Why You Should NOT Buy a Stock Before Earnings
Earnings season is one of the most exciting times for an investor.
While companies can spin a good yarn throughout the rest of the year about organic growth opportunities, the earnings announcement is a fixed point in time when dreams and reality collide. If earnings exceed analysts' expectations, prices often gap up overnight by huge amounts as the market quickly prices in the new information. With massive potential upside, why should some investors not hold shares right before earnings are announced?
Is Lowering Risk Always Linked to Low Gain?
Holding through earnings carries risk. This one event is often like a roll of the dice where the wrong number can have brutal consequences on share prices.
- In January, E*TRADE (NASDAQ: ETFC) was expected to report 20 cents per share in earnings, but they served up negative 2 cents which sent prices down hard from $9.50 to $8 in the blink of an eye.
- In the same month, Majesco Entertainment Company (NASDAQ: COOL) was expected to earn 4 cents per share, but delivered negative 7 cents. Prices fell by one-third.
While there is also the case for significant upside with positive earnings, investors who want to lower portfolio volatility and risk can use information in the earnings announcement to their advantage by learning about the acronym PEAD.
Post Earnings Announcement Drift (PEAD)
Post Earnings Announcement Drift, or PEAD, is an anomaly where stocks with positive earnings surprises continue to exhibit excess gains for weeks following the earnings announcement. The theory is that investors did not immediately and fully price in the new information, and this under-reaction leads to a profitable strategy of buying certain companies after earnings are reported.
- Analysts expected Corinthian Colleges (NASDAQ: COCO) to report 1 cent per share, but in February 2012 COCO delivered 4 cents per share (excluding impairment charges on a diluted basis). Within 24 hours, prices shot from $3 to $4 per share. Over the next 5 days prices shot to over $5.
Of course, there are professionals with risk-based explanations as to why PEAD works. Some feel that once you factor in earnings growth and previous surprises, the excess gain drops. Still others point to beta and the volatility of small cap stocks as being partially responsible for the upside. How much excess gain can be attributed to investors under-reaction and how much is a risk-based profit is still a topic of hot debate.
Building on PEAD
While PEAD is a potentially interesting phenomenon, we need to go further than simply buying stocks with large earnings surprises. Investors generally have more foresight than to blindly buy a stock based on a one-time quarterly earnings report. Investors buy with the expectation of sustainable future growth. This leads us to another strategy that we can incorporate into our plan.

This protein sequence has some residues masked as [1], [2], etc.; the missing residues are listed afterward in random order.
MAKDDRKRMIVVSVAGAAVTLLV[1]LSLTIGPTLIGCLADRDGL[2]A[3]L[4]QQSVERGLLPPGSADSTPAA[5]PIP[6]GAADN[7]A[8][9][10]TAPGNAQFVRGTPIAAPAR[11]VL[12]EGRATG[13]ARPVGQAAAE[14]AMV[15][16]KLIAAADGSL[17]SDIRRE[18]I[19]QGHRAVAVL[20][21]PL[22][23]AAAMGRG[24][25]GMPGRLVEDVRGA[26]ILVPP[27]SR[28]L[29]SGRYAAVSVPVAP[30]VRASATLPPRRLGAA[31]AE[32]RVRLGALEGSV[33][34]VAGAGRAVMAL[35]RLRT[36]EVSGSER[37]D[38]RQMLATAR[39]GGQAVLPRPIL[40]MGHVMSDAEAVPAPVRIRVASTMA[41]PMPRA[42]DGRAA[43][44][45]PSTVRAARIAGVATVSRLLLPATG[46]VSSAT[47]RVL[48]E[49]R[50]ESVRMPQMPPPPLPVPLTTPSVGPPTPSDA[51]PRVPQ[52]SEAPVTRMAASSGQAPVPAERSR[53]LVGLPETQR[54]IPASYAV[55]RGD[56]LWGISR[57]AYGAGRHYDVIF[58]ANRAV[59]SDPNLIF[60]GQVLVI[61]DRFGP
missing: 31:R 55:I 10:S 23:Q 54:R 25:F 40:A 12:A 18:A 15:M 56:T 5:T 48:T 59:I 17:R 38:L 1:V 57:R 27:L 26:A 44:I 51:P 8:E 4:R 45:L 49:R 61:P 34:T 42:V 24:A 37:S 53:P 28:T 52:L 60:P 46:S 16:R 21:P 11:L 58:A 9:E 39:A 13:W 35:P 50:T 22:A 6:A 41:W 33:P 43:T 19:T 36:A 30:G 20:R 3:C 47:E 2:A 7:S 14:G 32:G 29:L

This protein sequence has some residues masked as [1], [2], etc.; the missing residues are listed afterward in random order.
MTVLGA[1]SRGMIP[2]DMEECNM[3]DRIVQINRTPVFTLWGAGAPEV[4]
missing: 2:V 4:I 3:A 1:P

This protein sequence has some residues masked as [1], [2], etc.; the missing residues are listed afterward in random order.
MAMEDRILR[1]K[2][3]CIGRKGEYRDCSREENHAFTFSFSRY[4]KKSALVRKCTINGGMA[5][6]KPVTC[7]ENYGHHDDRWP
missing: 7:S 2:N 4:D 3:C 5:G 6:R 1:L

- The most profitable strategy on the American Association of Individual Investors website is one where estimated earnings have increased by at least 5% for the current and the next fiscal year. Over the past 14 years using a monthly rebalancing strategy, this simple system has returned annual gains of 29.1%.
- To enhance this strategy a step further, we can look to a white paper that outlines the excess gain associated with companies which have high analyst ratings (such as buy or better) and also receive a favorable upgrade.
If we combine all of these components, the result is a solid strategy that can be profitably traded during short windows of time.
Building Our Trading Strategy
How do we find stocks that fit our criteria? First, we actively watch companies around earnings season, and we scrutinize companies with large earnings surprises. If the earnings surprise is more than a one-time event, we expect forward earnings estimates to be positively revised upwards. If that is the case, we might also anticipate an analyst ratings upgrade as well. If the firm was already highly rated, this would be a company to buy and hold for the next few weeks or months.
As a case in point, look at Artic Cat (NASDAQ: ACAT). The company was already rated a buy before earnings, but the 55.9% surprise on January 26, 2012 gave the stock another reason to fly. The 2012 earnings estimates rose from $1.34 all the way up to $2.44 in the 3 month period surrounding that earnings event. Analysts upgraded the stock a few trading days later - but that was already expected based on the current and future earnings forecast. Even if you purchased after earnings were released at the closing price of $28.58, you would be up 33% a mere 25 days later and still rising, while the market rose less than 4% in the same period of time.
This strategy raises some questions. If the market is perfectly efficient, we should not be able to profit from this strategy unless we are simply targeting higher risk companies. Yet, it would appear that trading stocks with large earnings surprises, high and improving analyst ratings, along with positive earnings revisions does lead to a successful strategy full of excess gain. Whether this is an anomaly that will disappear in the future is impossible to determine. But for now, you may want to consider waiting until after earnings are released to buy companies that are making all the right moves.
Kurtis Hemmerling is a full-time investor and contributor for Money Crashers Personal Finance, a money management and investing resource that provides tips and reviews for stock brokers like E*TRADE and TradeKing.
© 2016 Benzinga.com. Benzinga does not provide investment advice. All rights reserved.